In Term 1, we focused on the atrocities of the Holocaust, particularly the effects it had on a small, Jewish community in the little Greek island of Rhodes. I found this project very emotionally engaging as it was not only the subject matter that I was looking at; it was the deep history behind it as well. I chose to centre my practical around life in Rhodes prior to the war and Judaism, which was so richly rooted, in the community there. I felt it was only fitting to commemorate the life that once was as well as to honour the legacy that lives on, still, today.
After many ideas, thoughts and images, I decided to use a shul in Rhodes as a part of my painting as shuls are the link when connecting Jews in a community. I came across a photograph of an entrance to the shul; it had the typical greek archway with bougainvillaea surrounding it, beneath the archway were two doors, one open and one with a Magen David on it. I loved this image as I felt it portrayed the Jewish aspect of Rhodes while still incorporating Greece and it’s beauty. In a way, it described the thriving, Jewish community there, as their Greek and Jewish cultures were so deeply intertwined. I decided, after experimenting largely, to use charcoal as my main medium, in the hope of it creating a very distinct, refined look while still showcasing something fleeting and disappearing due to the fading effects of charcoal. Showing that whilst the Jews of Rhodes may no longer be the large thriving community they once were; their legacy, culture and sense of Judaism has remained.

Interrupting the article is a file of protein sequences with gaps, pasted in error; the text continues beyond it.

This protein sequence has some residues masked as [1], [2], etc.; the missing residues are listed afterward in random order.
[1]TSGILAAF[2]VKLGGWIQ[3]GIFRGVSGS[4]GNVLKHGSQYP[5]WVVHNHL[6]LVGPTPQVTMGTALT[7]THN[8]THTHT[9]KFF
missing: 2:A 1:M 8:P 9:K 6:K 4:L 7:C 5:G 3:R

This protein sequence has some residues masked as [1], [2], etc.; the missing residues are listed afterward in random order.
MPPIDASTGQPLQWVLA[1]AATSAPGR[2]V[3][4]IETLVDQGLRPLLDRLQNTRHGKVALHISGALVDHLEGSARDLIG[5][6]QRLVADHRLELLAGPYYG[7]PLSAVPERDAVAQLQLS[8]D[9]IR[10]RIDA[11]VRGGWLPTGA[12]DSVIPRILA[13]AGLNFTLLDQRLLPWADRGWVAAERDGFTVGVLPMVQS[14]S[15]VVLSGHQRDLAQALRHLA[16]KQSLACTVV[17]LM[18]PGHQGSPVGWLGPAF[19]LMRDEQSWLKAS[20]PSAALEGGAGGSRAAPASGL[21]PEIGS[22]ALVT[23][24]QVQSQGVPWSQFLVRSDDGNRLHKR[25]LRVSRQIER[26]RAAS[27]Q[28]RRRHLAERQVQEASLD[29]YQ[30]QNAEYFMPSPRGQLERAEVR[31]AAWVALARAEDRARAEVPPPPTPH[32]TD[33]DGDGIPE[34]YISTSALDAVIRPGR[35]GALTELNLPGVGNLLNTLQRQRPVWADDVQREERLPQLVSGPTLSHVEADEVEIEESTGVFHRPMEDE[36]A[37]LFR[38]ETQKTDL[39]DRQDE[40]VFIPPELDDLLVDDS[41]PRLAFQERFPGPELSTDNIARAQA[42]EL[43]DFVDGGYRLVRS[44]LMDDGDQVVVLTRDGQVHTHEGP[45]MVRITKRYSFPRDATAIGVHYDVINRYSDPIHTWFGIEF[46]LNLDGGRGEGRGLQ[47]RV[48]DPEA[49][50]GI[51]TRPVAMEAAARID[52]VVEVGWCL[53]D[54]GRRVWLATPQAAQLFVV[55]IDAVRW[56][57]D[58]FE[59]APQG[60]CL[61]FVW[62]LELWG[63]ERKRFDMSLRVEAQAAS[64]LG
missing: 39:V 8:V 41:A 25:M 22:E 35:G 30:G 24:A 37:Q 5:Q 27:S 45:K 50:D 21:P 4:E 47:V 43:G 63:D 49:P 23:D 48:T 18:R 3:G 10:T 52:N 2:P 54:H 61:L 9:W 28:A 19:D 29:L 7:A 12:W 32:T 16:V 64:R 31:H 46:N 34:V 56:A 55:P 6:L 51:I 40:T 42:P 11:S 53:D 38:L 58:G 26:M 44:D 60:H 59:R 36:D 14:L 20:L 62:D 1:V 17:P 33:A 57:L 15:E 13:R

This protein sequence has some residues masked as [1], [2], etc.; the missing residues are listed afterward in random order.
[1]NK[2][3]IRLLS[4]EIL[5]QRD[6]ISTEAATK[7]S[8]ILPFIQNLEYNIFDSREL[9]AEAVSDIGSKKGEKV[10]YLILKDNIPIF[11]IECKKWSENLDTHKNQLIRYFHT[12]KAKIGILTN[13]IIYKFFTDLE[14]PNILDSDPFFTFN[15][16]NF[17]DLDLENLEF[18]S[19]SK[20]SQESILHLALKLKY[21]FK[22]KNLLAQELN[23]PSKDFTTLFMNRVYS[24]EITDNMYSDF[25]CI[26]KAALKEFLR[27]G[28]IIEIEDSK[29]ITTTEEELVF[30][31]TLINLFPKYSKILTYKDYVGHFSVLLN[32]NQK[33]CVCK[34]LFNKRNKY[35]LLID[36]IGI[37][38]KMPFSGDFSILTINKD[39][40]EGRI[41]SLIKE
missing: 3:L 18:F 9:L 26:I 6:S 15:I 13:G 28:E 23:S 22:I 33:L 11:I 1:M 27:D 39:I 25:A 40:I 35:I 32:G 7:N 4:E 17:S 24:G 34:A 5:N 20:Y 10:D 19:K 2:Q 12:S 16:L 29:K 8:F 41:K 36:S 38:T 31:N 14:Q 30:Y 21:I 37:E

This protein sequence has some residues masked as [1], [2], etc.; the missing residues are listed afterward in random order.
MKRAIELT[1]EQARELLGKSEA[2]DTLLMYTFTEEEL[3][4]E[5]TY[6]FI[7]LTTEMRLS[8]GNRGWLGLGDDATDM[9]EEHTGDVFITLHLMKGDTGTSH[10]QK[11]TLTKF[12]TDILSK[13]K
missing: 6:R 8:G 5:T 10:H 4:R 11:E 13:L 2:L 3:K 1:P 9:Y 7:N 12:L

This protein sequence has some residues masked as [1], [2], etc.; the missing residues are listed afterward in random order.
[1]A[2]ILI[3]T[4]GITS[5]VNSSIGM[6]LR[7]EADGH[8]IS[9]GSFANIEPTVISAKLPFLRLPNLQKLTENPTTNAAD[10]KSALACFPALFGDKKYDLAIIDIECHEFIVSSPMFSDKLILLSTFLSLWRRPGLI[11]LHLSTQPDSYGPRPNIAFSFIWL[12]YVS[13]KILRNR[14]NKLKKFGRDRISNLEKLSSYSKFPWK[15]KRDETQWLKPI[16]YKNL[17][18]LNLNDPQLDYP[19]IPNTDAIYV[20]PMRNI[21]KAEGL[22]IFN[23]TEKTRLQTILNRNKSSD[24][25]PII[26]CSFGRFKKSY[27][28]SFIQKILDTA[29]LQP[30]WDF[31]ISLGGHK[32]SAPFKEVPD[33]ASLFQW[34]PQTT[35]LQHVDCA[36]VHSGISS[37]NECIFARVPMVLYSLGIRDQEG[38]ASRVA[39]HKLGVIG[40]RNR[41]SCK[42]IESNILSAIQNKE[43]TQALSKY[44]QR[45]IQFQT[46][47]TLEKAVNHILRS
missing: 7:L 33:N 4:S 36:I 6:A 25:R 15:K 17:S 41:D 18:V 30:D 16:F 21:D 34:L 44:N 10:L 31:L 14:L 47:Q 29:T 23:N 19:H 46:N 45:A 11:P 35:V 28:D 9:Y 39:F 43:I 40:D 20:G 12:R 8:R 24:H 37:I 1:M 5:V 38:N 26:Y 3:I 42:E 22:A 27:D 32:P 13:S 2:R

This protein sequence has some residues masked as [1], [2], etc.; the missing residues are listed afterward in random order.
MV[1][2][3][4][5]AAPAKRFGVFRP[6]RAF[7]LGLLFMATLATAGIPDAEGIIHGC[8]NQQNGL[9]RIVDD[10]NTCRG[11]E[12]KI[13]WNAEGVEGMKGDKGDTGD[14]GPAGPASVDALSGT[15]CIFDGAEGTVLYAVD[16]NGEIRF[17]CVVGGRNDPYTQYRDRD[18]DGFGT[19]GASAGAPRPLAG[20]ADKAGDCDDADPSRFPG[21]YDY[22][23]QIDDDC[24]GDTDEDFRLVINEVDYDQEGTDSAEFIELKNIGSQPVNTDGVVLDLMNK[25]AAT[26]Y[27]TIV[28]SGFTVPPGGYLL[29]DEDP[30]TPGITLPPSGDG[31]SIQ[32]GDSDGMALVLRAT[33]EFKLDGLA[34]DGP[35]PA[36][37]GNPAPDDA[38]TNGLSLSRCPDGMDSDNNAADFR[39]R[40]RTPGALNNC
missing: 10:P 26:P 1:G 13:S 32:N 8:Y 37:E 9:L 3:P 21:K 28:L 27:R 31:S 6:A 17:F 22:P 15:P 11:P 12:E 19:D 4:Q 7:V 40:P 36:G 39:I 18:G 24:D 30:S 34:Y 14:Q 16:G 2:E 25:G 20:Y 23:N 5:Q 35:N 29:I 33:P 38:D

I then added a newly wedded bride and groom with their backs to us. I chose an image of a couple covered in a tallit, which is something the husband will wear in the future. By enclosing the newly wedded couple together, it symbolizes the home in which they will build, one that is hopefully imbued with holiness. I felt this image was so powerful as it was a custom that was used in all Jewish, Sephardic, Greek weddings at the time and it not only signified their hope but also the couple’s bravery to discover uncharted territories of married life together. With my artwork, I hoped to create an image similar to that; one that symbolized the strength, unity and courage that every jew in Europe had as they were led towards unexplainable horrors and also to showcase how Judaism has remained constant and a source of light, too many, even in the darkest moments.
August 27, 2020